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A page for studying classic songs?
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 Posted: Sun Jun 4th, 2017 12:07 am
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fasstrack
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Would it be possible to have a place in this forum where pro or aspiring writers could discuss and analyze what they consider to be great songs, and why they work?

I was a member of the Songwriter's Guild and am an ASCAP member. Both (especially the SG) used to have such discussion spaces, and no longer do. I think it would be very useful.

I take my craft seriously, and study the great melodists and lyricists, from Porter, Rodgers/Hammerstein/Hart/Berlin/Sondheim to Lennon-McCartney, Stevie Wonder, Billy Joel, Johnny Cash---etc., etc. Also, I've found books by Sheila Davis very helpful, as well as interview books such as They're Playing Our Song (Wilk), and Songwriters on Songwriting (Zolla, I THINK). Alec Wilder's American Song is indispensable, though it ends at 1950.

But this is the day of interactive online communication, and this forum is the ideal spot for this.

What say yiz?



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 Posted: Sun Jun 4th, 2017 01:15 am
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RainyDayMan
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Certainly possible. Let's see how much interest there is.

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 Posted: Sun Jun 4th, 2017 01:51 am
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fasstrack
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OK, let's...



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 Posted: Mon Jun 5th, 2017 01:03 am
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Troy33
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Hi... I see value in doing so and at one point was considering a special section just for it. I personally love sharing insights for successful and classic songs. There is so much to learn from the success and artistry of great writers.



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 Posted: Mon Jun 5th, 2017 02:29 am
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fasstrack
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Guess I'll be the 1st to 'hang the bell around the cat', starting with 3 tunes, simple ones that don't modulate much and have simple forms and clear, direct lyrics---and from different eras and areas of American music. I'm picking St. Louis Blues (W.C.Handy); Ev'ry Time We Say Goodbye (Cole Porter); Never Dreamed You'd Leave in Summer (Stevie Wonder-Syeeta Wright). I will provide lyrics and links for all 3:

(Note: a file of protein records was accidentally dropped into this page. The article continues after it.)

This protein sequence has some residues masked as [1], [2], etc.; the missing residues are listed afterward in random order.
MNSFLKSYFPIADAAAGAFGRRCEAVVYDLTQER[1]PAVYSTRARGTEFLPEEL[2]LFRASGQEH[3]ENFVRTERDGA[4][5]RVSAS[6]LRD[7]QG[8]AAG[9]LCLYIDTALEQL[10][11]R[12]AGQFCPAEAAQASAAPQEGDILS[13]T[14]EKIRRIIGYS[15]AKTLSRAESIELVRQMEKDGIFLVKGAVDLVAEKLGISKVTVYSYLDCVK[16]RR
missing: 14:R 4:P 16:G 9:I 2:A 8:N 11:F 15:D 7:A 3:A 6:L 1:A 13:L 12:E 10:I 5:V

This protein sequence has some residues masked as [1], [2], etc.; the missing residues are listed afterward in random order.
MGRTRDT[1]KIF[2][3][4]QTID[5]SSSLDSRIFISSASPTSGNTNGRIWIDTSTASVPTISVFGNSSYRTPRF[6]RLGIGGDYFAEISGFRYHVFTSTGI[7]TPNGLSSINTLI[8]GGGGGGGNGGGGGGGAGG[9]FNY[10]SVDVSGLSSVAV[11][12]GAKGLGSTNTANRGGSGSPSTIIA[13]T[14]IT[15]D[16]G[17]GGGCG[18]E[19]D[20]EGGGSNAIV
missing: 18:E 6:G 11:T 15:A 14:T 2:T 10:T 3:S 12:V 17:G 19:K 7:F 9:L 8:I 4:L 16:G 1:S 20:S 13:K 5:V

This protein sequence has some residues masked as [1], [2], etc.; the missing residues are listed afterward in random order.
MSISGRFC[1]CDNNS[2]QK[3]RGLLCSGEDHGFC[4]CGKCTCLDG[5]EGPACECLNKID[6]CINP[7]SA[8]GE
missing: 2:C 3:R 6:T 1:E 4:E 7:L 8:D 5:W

St. Louis Blues has roots in Black Vaudeville, and is unusual b/c it adds 8 bars to what would become the standard 12-bar form popularized in Chicago (interestingly, many blues singers felt lyrics differently and extended or shortened the form---there are many 11 or 13 bar blues). This adds dimension to the story, a more interesting harmony, and IMO gives the tune a theatrical quality. Here's the 8-bar section, as recorded by Louis Armstrong:

Saint Louis woman wid her diamon' rings
Pulls dat man 'roun' by her apron strings.
'Twant for powder an' for store-bought hair,
De man ah love would not gone nowhere, nowhere.

That leads neatly into the 12 bar sections, and interestingly is NOT a verse, but occurs in the body of the song. Here's the opening, with standard blues changes (the 8-bar section is in the parallel minor key---also the rhythm changes from a straight swing 4/4 to a Latin-based one):

I hate to see de evenin' sun go down,
Hate to see de evenin' sun go down
'Cause ma baby, she done lef' dis town.
Feelin' tomorrow like I feel today,
Feel tomorrow like I feel today,
I'll pack my trunk, make ma git away.

Handy starts with what became common blues practice of a line stated, then repeated and followed by a 'punchline'.


More on this tune and blues generally later. They, along with other ethnic (folk) musics, music from the Black Church, Appalachia, theater, Tin Pan Alley and film composers of the golden age (mostly Jewish-American) set the stage for what we have now. They are the plasma of American Music.

Ev'ry Time We Say Goodbye gets off to a strong start lyrically:

Ev'ry time----we say goodbye
I die a little...

If that's not an attention-getter, what is?

Porter, later in the song uses what could be called a 'composer's trick' by changing the harmony with the lyric
(How strange the change from)
Major to MINOR...
By changing the chords from, well, major to (F) minor (he sets this up cleverly earlier by having F minor {in C Major} under the words {I wonder} 'WHY---a little',----setting our ears up for dramatic development, and forging a perfect marriage of harmony, melody and lyric). It may have been an inside joke. He then REVERSES the procedure, having now an F MAJOR under ('Begin to) SING about it'...

The harmonic structure never leaves the key and rarely deviates from a simple I-II-III, or I-II-bIII, etc. diatonic progression. There is a b3 diminished chord and a II-V set up to the IV chord (F if we are in C Major), but that's IT. Simplicity was all that was needed and allows us to focus on his poignant lyric:

Ev'ry time we say goodbye
I die a little
Ev'ry time we say goodbye
I wonder why a little

Why the Gods above me
Who must be in the know
Think so little of me
They allow you to go

When you're near
There's such an air of spring about it
I can hear a lark somewhere
Begin to sing about it

There's no love song finer
But how strange the change
From major to minor
Ev'ry time we say goodbye